It may sound like just one more thing we have to do, but the rewards of finding that one lost sheep among the ninety-nine will be incredible.

 

iPad Mini: The Ultimate Preaching & Teaching Tool

Ever since the "big" iPad debuted in 2010, I'm sure that there were a ton of posts (and probably still are) that the iPad was the ultimate tool for preaching and teaching. 

But I haven't read any of those articles, because for a long time, I didn't have an iPad. In 2012, I picked up an iPad, my wife and son fell in love with it, so I used that excuse to get an iPad mini. 

I love the smaller form factor. I love that its the size of my Bible. I love that the screen is the same resolution as the iPad 2, except packed into a smaller size. 

And I haven't used paper ever since. 

My iPad mini coupled with my Bible is all I need to teach a full-length class or preach a standard 30-minute sermon. I've went through many different workflows to perfect my process. And I'd love to share it with you. 

PDF to Dropbox

My first workflow with the iPad involved me styling a pretty document in Pages on the Mac and exporting it to PDF to a specified folder in my Dropbox. With it there, I could use a variety of apps (including the Dropbox app itself) to view the PDF for teaching my class. 

This was a clunky solution. Although pretty, the PDF wasn't editable. I couldn't add or delete content on the go, I would have to open the original document, edit it, re-export the PDF, and sync the changes across my devices. I grew tired of this workflow very quickly. 

Evernote

The second app/workflow I tried was Evernote. Evernote is an excellent all-capture app for things such as text, photos, and even audio. For a while this worked - I was able to write my class notes in the Evernote app for Mac, and after a few seconds the changes would sync to my devices. The problem here though is that I had a WiFi-only iPad mini. Unless the notes are cached and ready to go, it's not possible to pull them up on the go unless you have tethering to your smartphone. (You also run into roadblocks with this in almost every other syncing method, by the way.)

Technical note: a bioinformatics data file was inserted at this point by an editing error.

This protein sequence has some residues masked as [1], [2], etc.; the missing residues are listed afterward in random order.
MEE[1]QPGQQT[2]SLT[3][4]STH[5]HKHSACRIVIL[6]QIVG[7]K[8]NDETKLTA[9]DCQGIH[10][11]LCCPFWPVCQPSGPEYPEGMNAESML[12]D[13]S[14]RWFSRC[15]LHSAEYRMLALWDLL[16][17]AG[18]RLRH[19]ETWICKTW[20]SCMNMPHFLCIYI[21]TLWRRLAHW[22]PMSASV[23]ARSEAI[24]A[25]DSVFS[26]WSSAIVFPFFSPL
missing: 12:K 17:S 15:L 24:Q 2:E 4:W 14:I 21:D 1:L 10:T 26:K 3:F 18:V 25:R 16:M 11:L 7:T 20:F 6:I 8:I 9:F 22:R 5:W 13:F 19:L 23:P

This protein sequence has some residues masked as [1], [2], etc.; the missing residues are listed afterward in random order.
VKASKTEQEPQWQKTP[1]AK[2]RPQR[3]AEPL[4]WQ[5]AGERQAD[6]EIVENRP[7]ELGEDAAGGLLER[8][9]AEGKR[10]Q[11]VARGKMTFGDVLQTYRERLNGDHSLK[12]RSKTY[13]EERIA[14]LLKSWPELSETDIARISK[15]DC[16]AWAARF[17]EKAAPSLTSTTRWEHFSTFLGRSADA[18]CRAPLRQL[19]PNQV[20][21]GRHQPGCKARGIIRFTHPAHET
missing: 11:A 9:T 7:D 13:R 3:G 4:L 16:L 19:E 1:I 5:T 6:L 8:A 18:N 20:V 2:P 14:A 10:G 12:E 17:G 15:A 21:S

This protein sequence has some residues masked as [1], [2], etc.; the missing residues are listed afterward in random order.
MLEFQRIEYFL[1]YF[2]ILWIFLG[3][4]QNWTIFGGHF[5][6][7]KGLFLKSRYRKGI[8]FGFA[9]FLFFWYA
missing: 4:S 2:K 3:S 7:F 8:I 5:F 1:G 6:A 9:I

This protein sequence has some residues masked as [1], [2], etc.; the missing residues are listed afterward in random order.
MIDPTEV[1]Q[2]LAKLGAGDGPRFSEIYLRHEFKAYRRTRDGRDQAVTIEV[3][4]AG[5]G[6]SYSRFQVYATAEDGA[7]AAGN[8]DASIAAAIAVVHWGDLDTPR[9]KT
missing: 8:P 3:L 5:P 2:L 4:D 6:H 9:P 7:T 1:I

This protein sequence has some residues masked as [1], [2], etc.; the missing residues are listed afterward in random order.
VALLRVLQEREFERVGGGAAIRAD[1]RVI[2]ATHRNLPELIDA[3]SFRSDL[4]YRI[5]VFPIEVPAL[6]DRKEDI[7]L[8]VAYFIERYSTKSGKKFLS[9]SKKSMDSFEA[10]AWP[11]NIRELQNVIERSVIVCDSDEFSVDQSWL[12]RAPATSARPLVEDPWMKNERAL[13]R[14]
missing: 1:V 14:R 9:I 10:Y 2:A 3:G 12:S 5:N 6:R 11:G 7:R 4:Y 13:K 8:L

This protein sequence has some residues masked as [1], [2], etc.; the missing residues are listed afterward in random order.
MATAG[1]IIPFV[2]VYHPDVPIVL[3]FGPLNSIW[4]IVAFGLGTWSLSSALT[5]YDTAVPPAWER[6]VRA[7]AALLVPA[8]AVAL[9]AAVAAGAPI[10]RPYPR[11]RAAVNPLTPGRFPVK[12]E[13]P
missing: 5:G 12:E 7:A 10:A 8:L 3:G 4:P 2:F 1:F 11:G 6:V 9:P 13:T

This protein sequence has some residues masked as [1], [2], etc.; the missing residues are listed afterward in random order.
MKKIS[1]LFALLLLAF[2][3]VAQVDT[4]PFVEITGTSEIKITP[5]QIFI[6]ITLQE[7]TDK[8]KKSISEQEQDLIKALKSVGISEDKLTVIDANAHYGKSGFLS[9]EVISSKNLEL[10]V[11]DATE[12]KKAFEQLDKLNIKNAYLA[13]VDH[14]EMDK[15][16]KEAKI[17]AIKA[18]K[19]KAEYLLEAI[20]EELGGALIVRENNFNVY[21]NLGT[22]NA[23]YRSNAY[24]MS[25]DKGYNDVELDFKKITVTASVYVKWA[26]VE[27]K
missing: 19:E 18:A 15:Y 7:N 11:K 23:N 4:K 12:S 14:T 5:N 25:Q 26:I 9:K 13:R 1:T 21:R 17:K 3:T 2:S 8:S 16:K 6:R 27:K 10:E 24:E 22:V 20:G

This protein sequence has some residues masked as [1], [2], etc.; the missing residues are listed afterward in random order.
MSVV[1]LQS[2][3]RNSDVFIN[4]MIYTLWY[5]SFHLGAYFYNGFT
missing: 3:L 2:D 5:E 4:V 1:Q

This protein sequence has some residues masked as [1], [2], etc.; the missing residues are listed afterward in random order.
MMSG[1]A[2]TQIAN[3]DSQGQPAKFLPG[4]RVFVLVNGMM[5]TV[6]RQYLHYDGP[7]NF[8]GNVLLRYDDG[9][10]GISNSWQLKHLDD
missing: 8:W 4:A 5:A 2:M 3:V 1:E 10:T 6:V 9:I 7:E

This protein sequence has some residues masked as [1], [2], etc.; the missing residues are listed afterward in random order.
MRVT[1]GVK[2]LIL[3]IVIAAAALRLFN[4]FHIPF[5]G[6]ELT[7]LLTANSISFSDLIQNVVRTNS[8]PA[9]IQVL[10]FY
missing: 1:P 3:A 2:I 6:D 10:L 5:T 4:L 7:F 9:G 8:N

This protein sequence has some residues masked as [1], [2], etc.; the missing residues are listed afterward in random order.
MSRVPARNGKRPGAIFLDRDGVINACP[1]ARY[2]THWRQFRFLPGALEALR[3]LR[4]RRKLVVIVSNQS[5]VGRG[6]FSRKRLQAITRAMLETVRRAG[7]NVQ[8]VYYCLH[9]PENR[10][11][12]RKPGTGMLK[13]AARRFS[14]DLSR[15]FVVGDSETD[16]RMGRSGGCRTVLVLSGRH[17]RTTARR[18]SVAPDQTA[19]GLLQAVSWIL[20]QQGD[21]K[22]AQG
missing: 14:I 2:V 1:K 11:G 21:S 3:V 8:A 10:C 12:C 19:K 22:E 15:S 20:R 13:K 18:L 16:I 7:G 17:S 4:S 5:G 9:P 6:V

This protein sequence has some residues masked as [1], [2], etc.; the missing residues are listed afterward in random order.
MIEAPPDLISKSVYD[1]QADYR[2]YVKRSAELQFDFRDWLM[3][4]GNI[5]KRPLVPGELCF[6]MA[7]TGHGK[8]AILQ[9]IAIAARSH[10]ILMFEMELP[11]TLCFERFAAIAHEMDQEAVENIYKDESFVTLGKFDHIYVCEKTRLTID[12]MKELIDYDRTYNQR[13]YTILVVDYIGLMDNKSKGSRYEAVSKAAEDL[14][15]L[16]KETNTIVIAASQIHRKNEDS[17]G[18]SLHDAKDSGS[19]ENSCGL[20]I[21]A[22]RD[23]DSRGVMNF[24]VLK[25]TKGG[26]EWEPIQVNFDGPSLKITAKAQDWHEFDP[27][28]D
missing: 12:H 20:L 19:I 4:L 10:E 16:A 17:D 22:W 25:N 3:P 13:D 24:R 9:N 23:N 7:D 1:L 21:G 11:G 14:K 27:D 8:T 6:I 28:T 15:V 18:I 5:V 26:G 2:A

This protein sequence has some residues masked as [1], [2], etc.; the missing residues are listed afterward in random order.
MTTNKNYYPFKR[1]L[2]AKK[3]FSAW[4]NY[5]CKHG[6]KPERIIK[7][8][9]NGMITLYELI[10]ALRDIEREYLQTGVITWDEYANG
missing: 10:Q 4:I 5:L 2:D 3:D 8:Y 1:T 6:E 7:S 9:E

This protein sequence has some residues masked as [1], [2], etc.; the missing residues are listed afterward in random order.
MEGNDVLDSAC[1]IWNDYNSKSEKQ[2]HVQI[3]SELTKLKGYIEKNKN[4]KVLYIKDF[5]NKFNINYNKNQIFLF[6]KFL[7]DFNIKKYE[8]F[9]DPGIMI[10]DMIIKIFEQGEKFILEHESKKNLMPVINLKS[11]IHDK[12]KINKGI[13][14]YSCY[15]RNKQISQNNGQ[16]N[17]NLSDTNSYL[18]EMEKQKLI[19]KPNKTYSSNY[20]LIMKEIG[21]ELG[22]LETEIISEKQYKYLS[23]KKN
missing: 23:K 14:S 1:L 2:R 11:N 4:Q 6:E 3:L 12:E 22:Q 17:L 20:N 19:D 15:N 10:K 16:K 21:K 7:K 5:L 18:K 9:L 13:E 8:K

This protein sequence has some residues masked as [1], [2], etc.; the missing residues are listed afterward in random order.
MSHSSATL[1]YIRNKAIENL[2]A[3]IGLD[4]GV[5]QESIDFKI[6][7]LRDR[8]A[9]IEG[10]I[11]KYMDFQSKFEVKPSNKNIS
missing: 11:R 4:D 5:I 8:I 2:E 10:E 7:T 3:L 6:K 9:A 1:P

Had I stuck with my Nexus 7 and with Android, I would have stuck with Evernote, and I probably would have been happy. 

Simplenote

Very similar to Evernote in my opinion, except Simplenote is just for text. There's a couple of ways you could compose your material - through the very nice Simplenote interface on the web or through a number of apps such as Brett Terpstra's NV Alt, or with the dedicated iPhone and iPad apps. I didn't have too good of luck with Simplenote, despite loving the service, because I'm a bit too organized for it. Simplenote maintains that you should organize through a tagging system, and while I love tags, I had no need for it in my folder-by-month file structure for all my class and sermon notes. 

Simplenote is excellent for quick notes, and will even sync via my beloved Drafts app, but  that's all I currently use it for. 

.txt to Elements in Dropbox

My current workflow my not seem as simple as some of the others, but it allows me the most flexibility and is, in fact, incredibly simple and automated. I was hesitant to implement this workflow because I thought it may be too complicated, but it turns out that it's right the opposite. 

I compose my lessons in TextEdit on the Mac (or any other text editor that will save as or export to .txt format) and simply save them into the appropriate sub folder in my Elements folder, which is housed in my main Dropbox folder. Writing in plain text (.txt) allows lots of flexibility - namely file size, transfer times, and the ability to edit pretty much anywhere. 

I use the Elements app on my iPad to display my material to teach my classes. Elements will cache that folder's contents on wifi and will allow you pull up the latest version even if the app hasn't connected for a while. If you make changes though, you will have to refresh the file list. But on wifi and even over cell phone signal, this is incredibly quick considering file sizes are a tenth of the size of Pages or Word files. The app will also allow you to create a new text file in the file directory that you wish and will sync that file with Dropbox once a connection becomes available again. 

Elements does allow limited styling of your text through Markdown. If you don't know what Markdown is, it's just a neat HTML-like way to style plain text, with headline sizes, bold, italics, and bullet points. Elements will also allow you to change font sizes as well as pick from many nice fonts to display your text. 

This current workflow seems to be working, because I haven't changed it in the last 12 months. 

I love my iPad and I love the flexibility it gives me to edit my lessons on the go and compose them wherever I want. With 3 apps - Elements, Dropbox, and Drafts - I control my own creativity when and where I want to edit and create new thoughts. 

What about you? What do you use when you preach or teach?